HC Deb 21 February 1967 vol 741 cc1441-51

3.52 p.m.

Mr. Gordon Campbell (Moray and Nairn)

I beg to move Amendment No. 1, in page 2, line 18, to leave out from beginning to end of line 26 and to insert: and falling within one of the two following categories—

  1. (i) houses which would have been eligible for an Exchequer subsidy calculated in accordance with section 2, or paragraph (a) or (b) of section 3(4) of the Housing (Scotland) Act 1962 had this Act not been passed, and which are or have been completed on or after 25th November 1965.
  2. (ii) houses for which proposals for their provision were or are submitted to the Secretary of State for his approval on or after 25th November 1965'.
The reason for our putting down the Amendment is that the Scottish Housing Bill, which we are now considering, was published soon after the Summer Recess and it was considered in the Scottish Grand Committee and later in the Scottish Standing Committee during November and December. The similar English Housing Bill, the Housing Subsidies Bill, did not appear until about 5th December.

We had understood from the appearance in the previous Session of Parliament of similar Bills, which were cut short by the General Election, that there would be similarity in the two Measures, Scottish and English, concerning basic subsidies. But in the Scottish Standing Committee we had already considered all the relevant Clauses of the Scottish Bill before the English Bill was published and we could see what it contained.

We understood that the reason for the delay in the appearance of the English Bill was the intention to add a United Kingdom provision for the new option mortgage scheme. There was clearly substance in that rumour, because when the English Housing Subsidies Bill appeared it contained a Part II covering the option mortgage scheme.

We also noticed, however, as soon as the English Bill appeared that there was a major difference between the two Bills. Both Bills contained arrangements for basic subsidies, which are to be on a new basis related to interest rates. In both Bills, however—and this was a provision which had been added to both Bills since their predecessors of the last Parliament were introduced—there were also arrangements whereby some local authorities, which were defined in each Bill, would be able to have certain houses back-dated for the purpose of the basic subsidy. In the Scottish Bill, for example, houses in general would become eligible for the basic subsidy if approval had been requested from the Secretary of State on or after 25th November, 1965, but for certain local authorities the date was to go back to 1st January, 1965. Those are the provisions in the Scottish Bill.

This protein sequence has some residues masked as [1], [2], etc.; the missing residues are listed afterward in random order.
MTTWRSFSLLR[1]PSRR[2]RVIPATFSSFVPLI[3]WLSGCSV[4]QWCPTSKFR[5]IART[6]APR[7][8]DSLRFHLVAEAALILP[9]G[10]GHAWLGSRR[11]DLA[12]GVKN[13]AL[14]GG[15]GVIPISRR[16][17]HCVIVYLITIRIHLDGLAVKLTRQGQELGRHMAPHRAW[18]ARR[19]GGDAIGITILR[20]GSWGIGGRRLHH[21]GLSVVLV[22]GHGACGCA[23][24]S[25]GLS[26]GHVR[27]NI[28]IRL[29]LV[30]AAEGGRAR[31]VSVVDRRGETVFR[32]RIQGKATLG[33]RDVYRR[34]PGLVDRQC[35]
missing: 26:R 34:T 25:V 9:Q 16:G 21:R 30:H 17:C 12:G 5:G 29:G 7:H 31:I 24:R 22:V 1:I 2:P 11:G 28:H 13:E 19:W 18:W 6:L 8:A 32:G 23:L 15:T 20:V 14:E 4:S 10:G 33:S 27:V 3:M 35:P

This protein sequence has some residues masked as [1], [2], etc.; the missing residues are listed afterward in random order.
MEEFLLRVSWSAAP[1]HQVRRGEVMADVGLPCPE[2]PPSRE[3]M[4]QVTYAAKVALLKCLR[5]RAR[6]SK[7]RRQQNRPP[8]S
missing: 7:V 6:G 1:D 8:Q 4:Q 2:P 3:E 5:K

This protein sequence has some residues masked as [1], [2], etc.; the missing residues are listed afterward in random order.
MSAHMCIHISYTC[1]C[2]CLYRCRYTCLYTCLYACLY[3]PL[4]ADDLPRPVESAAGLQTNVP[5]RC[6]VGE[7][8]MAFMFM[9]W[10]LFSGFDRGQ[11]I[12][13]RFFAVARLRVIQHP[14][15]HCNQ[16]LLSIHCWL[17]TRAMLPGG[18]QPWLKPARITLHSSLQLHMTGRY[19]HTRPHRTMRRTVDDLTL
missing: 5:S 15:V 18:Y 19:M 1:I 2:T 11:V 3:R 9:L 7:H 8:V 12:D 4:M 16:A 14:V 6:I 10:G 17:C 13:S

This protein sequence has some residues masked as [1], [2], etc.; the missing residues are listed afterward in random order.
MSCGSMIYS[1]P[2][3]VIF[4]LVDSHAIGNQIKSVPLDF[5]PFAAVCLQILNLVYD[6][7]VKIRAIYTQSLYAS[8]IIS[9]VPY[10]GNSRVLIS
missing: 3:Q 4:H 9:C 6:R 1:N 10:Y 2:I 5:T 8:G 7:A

When we saw the English Bill, however, we noticed that there was a different arrangement. In the English Bill, it is houses which have been completed on or after 25th November, 1965, which in the special local authority category are to have back-dating. The difference is that that special category in the Scottish Bill consists of houses for which applications have been made after 1st January, 1965, but that in the English Bill it is houses completed on or after 25th November, 1965, a difference of about 11 months.

Hon. Members on both sides will appreciate that for most houses a period of longer than 11 months is usual between application for approval and completion. Therefore, under the English Bill, there are bound to be a considerable number more houses which were applied for well before 1st January, 1965, which will be eligible for this special treatment.

In Committee, the Minister of State told us that the building of houses in Scotland averages about 15 months. When we asked him about multi-storey buildings, he said that it was about 21 months. It is clear, therefore, that with the 11 months' difference—and, on the one hand, the question of submission for approval and, on the other hand, actual completions—there is a considerable advantage to England in the way that the English Bill is drafted. With the English provision, many more houses would be eligible.

The vital point in this matter is that it covers a known period in the past when interest rates were very high. Under the new system of relating the basic subsidy directly to interest rates, there will clearly be uncertainty. If the Chancellor of the Exchequer, after his conference at Chequers with the Finance Ministers of other countries, is successful in bringing down interest rates, there will be considerable uncertainty about the amounts of the basic subsidy in the future.

It can be said that the local authorities nevertheless had the safeguard that the subsidy is tied to the interest rate, but we are talking about a known period in the past when interest rates were very high and, therefore, large subsidies were payable. It therefore appears to be a discrimination, which is quite inexplicable, against Scotland that this provision should be contained in the English Bill and not in the Scottish Bill, particularly as we had no opportunity to see this when we considered the Bill in Committee, the English Bill having come out only on 5th December when we were completing the Committee stage of the Scottish Bill.

I recognise that there may be technical imperfection in our Amendment, but its meaning is clear. Its intention, which should be clear beyond doubt to the Government, is that Scotland should in this respect receive as good treatment as England is receiving under the English Bill. I hope that even if they see fault in the drafting of the Amendment, the Government will state clearly whether they agree to the change which we suggest. I hope that the Minister will be able to say that he will correct this anomaly.

Mr. Edward M. Taylor (Glasgow, Cathcart)